Yet one might ask how it is possible to keep prisoners in one place enough given that the whole stability of the national system relies on this constant and systematic movement. The paradox is tightened when we take into account the ever-decreasing resources in the system and the squeezing of available capacity. For rehabilitation to work, it will be important to minimize this systematic movement. But as capacity stress increases, this movement becomes increasingly necessary in order to keep the system as a whole in balance.

Admittedly, since 2010 NOMS has increasingly tried to avoid moving short-sentence prisoners and greater priority has been placed on keeping them where possible in closer proximity to rehabilitative support services in their local areas. Whether this prioritization will be sufficient to switch off the ‘life-support’ machine remains to be seen.

A further question relates to how it will be possible to measure attribution of individual prisons in Payment by Results (PBR) schemes. If the system must sustain this continual movement, one wonders how it will be possible to keep track of attribution of the rehabilitative effects of specific prisons along the way. It is all very well attributing intervention to one or two individual prisons that are involved in running PBR pilots. But as pilots these are relatively sheltered from the wider continual movement of prisoners. Rolling out PBR nationally becomes completely different prospect. The Ministry has been silent on these important issues so far.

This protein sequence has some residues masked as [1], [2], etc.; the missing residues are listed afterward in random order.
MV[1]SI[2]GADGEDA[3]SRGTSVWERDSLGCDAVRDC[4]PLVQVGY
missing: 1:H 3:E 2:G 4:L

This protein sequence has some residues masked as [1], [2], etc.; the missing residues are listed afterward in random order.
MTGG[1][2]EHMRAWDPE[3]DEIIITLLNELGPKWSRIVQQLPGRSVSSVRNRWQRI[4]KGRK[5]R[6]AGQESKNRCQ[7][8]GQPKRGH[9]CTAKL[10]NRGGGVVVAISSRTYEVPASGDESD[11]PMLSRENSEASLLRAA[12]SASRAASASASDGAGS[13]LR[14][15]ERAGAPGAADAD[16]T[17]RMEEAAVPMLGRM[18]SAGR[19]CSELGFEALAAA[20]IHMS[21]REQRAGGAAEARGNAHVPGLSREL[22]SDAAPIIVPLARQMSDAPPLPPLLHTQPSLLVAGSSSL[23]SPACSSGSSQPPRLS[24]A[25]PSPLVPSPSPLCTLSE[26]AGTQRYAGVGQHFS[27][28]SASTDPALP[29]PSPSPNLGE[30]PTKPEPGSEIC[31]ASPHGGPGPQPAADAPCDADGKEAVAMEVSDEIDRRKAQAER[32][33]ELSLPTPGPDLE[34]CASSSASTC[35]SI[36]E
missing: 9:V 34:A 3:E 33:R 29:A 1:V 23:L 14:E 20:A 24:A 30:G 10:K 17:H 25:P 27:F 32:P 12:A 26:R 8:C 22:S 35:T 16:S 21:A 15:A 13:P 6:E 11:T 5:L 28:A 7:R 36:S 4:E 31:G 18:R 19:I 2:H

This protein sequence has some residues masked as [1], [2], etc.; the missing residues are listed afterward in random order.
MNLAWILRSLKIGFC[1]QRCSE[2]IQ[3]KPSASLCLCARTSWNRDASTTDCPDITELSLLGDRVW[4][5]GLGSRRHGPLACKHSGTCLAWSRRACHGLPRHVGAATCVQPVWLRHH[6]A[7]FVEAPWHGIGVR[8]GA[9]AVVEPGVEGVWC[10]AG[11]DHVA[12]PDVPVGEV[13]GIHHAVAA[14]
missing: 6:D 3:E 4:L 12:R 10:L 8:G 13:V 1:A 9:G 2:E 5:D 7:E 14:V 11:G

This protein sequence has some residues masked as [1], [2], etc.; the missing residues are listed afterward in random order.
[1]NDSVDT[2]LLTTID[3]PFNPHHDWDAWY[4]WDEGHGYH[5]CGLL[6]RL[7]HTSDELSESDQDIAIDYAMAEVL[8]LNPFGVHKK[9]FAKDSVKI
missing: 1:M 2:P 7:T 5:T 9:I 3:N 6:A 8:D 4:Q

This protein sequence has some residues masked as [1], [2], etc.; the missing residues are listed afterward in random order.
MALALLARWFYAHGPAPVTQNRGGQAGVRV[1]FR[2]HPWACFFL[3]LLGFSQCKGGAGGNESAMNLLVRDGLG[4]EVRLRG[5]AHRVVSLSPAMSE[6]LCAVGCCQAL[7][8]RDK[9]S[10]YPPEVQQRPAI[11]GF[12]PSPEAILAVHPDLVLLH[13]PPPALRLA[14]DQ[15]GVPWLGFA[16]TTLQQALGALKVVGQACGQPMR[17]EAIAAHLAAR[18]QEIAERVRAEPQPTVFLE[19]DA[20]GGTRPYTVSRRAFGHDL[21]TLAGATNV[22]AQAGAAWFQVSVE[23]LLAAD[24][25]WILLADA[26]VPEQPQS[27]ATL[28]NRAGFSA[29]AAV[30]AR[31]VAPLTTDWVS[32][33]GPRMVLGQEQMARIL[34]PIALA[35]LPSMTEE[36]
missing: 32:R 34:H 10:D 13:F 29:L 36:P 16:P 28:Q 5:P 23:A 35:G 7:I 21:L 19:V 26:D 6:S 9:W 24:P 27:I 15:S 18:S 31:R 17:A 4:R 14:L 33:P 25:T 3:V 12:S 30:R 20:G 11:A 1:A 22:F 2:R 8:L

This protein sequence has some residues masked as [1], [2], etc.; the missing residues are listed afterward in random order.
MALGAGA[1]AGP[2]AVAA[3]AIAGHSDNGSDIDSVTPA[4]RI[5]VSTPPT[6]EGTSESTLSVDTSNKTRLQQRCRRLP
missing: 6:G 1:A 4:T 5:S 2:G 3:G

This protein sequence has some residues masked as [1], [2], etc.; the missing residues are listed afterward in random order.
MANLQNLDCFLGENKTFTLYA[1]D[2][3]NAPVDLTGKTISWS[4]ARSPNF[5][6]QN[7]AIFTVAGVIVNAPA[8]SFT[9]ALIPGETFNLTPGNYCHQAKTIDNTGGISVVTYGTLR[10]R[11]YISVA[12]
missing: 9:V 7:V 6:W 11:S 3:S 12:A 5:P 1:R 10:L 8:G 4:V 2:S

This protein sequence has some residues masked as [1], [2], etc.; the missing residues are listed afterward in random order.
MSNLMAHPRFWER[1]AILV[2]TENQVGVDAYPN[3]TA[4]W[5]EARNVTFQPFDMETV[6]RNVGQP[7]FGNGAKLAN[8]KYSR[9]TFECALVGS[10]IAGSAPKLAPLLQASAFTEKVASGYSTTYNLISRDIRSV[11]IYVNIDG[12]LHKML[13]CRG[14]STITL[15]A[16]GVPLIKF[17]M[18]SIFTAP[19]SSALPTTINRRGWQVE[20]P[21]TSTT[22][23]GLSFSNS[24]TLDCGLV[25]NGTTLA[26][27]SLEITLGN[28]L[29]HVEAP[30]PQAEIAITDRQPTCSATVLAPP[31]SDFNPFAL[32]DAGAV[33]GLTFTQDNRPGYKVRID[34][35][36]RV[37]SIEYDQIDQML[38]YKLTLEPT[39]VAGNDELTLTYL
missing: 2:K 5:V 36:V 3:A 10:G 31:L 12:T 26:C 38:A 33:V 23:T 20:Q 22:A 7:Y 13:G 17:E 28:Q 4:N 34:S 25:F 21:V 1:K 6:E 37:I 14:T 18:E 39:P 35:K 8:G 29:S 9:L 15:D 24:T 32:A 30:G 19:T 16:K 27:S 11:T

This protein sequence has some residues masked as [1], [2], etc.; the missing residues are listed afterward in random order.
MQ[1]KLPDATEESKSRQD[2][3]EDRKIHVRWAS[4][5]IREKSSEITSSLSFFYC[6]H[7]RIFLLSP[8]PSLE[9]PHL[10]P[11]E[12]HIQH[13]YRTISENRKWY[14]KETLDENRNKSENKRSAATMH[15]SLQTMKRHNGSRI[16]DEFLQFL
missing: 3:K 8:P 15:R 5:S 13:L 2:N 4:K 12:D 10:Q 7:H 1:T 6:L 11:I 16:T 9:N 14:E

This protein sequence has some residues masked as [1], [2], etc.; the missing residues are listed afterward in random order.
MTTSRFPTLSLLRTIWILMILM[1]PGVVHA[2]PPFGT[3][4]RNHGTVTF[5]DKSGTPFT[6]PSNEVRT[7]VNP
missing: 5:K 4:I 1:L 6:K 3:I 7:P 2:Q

Bastow bookNote:  This article gives the views of the author, and not the position of the British Politics and Policy blog, nor of the London School of Economics. Please read our comments policy before posting. 

About the Author

Simon-bastowSimon Bastow is a Senior Research Fellow at the LSE Public Policy Group. He recently published a book with Palgrave Macmillan ‘Governance, performance and capacity stress: The chronic case of prison crowding’.